By now, everyone with an internet connection is aware of the appalling video depicting a woman being harrassed on the street over 100 times in a single day. What’s striking to me is the reaction on the part of men who presumably would never participate in such overt harrassment. On the one hand, we get the by now familiar #NotAllMen approach, with one unfortunate tweep asking why no one notices the many men who didn’t harrass the poor woman. On the other hand, though, there are a variety of approaches to minimizing the harrassment — basically claiming that everyone is blowing it out of proportion and the woman should simply shrug it off.
Again, I’m willing to stipulate that all the men I’m describing would never actually harrass women on the street. Further, it’s clear that many men are absolutely desperate to believe that systemic patriarchy is actually just a matter of individual behavior on the part of men who they are not. We can see this in the claims that Islamic society as such is irredeemably sexist (whereas in the West, it’s purely a matter of individuals) or in the stereotype that only ethnic minorities or working-class people (i.e., not the enlightened) participate in such harrassment.
Why this investment in explaining it away, then? Why not simply scapegoat the harrassers? I think here we’re dealing with an unconscious acknowledgment that they are complicit with the structure that enables street harrassment. Even if they aren’t going to engage in such crass behavior, all these men are clearly going to be doing things that are along the same basic continuum. “Checking out” women, commenting on their appearance in conversation — are these not basically subtler versions of what the street harrasser does? Simply dismissing street harrassment as completely unacceptable opens up a potential slippery slope!
Even more, every heterosexual man benefits from a situation in which every woman is constantly reminded that she is regarded as a sexual object. There is considerable ambient pressure for women to adapt their appearance to male expectations, which results in a better aesthetic experience for men. Women even internalize these pressures, dressing in broadly man-pleasing ways “for themselves,” because it makes them feel more confident or put together — and if that doesn’t work, the fashion industry is happy to nudge women in that direction insofar as women’s clothing is by default more form-fitting and revealing than the equivalent garment for a man.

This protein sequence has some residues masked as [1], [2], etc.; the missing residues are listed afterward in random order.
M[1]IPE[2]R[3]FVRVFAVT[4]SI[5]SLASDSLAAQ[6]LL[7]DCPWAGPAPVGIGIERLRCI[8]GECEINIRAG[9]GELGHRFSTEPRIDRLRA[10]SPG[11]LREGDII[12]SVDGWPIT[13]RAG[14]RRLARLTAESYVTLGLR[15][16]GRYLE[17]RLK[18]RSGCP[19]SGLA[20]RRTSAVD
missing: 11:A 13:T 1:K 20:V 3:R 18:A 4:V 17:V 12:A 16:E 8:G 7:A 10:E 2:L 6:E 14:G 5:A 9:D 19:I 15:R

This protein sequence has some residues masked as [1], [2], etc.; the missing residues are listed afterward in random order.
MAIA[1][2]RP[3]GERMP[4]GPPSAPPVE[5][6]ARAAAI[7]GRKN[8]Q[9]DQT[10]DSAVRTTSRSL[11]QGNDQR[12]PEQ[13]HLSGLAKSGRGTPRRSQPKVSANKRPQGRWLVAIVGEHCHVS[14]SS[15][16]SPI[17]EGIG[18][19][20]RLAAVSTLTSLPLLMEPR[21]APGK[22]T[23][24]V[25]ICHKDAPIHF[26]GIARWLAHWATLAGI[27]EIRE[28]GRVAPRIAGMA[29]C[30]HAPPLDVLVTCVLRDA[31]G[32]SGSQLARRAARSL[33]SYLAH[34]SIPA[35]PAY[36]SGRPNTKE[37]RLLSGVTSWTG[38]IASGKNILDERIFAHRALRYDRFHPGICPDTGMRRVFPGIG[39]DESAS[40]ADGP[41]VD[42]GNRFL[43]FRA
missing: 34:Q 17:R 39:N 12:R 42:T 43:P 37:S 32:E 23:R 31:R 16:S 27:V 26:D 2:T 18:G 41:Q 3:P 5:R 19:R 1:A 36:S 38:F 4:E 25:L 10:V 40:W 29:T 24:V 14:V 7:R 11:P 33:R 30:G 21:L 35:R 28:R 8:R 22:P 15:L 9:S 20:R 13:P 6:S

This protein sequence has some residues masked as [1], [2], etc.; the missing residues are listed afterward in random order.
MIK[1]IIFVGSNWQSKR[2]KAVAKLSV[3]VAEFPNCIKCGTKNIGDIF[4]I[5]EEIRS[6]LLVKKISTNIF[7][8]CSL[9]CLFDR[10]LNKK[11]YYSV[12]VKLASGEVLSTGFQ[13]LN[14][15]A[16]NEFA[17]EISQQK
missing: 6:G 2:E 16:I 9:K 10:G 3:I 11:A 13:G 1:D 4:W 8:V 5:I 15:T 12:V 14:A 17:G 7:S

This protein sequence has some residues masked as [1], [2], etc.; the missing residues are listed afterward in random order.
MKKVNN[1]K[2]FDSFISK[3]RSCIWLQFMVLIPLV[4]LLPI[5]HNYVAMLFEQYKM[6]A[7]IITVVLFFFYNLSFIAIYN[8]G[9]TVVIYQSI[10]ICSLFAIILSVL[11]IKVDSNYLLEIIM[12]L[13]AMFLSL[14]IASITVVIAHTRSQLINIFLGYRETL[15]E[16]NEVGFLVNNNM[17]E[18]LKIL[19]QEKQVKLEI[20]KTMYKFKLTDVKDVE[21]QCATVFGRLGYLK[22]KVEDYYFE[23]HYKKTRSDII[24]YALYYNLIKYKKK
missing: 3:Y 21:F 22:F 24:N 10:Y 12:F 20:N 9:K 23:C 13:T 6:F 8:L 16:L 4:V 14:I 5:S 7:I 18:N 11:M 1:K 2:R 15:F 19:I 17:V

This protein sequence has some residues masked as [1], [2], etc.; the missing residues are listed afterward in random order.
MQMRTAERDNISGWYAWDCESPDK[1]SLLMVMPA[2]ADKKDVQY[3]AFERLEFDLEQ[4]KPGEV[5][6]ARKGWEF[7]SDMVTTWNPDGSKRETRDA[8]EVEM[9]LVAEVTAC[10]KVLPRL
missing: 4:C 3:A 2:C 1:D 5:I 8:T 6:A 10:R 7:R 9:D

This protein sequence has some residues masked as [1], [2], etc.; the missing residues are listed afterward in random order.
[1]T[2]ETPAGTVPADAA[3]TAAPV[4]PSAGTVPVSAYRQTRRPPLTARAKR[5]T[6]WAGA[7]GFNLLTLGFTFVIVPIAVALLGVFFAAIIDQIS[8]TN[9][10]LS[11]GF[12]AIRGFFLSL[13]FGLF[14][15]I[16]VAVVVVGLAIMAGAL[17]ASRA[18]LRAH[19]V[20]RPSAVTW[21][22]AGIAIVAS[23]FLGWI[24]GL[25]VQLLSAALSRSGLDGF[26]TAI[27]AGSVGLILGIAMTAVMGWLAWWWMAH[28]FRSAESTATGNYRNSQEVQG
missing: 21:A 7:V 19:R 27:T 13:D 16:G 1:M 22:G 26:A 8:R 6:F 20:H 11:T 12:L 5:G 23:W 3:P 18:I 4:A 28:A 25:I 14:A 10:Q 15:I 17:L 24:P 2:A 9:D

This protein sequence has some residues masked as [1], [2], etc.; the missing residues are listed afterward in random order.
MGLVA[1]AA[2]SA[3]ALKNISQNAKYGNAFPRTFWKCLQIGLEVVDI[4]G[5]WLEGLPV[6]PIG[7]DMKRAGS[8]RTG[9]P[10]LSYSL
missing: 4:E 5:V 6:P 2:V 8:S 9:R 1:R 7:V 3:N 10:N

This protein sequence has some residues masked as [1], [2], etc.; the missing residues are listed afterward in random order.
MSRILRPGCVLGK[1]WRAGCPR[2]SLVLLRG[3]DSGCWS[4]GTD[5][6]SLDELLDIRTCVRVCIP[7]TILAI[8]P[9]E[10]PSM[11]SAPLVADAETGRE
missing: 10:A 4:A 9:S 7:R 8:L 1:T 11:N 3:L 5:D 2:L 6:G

Everything conspires to push women toward making themselves visually pleasing for men, and the street harrasser is only the most visible symptom of this general trend. There is certainly something regrettable and uncouth about their behavior, but at the end of the day, they’re on “our” side. We may not agree with their tactics, but we share the same principles — and so we can opportunistically denounce them (in order to make our objectification techniques seem more acceptable by contrast) or explain them away (in order to naturalize the order of which they represent the outer fringe). In the last analysis, though, the street heckler is covered by the equivalent of a “no enemy on the left” principle. After all, without those brave men out there on the front lines every day, women might forget they exist to be ogled by men!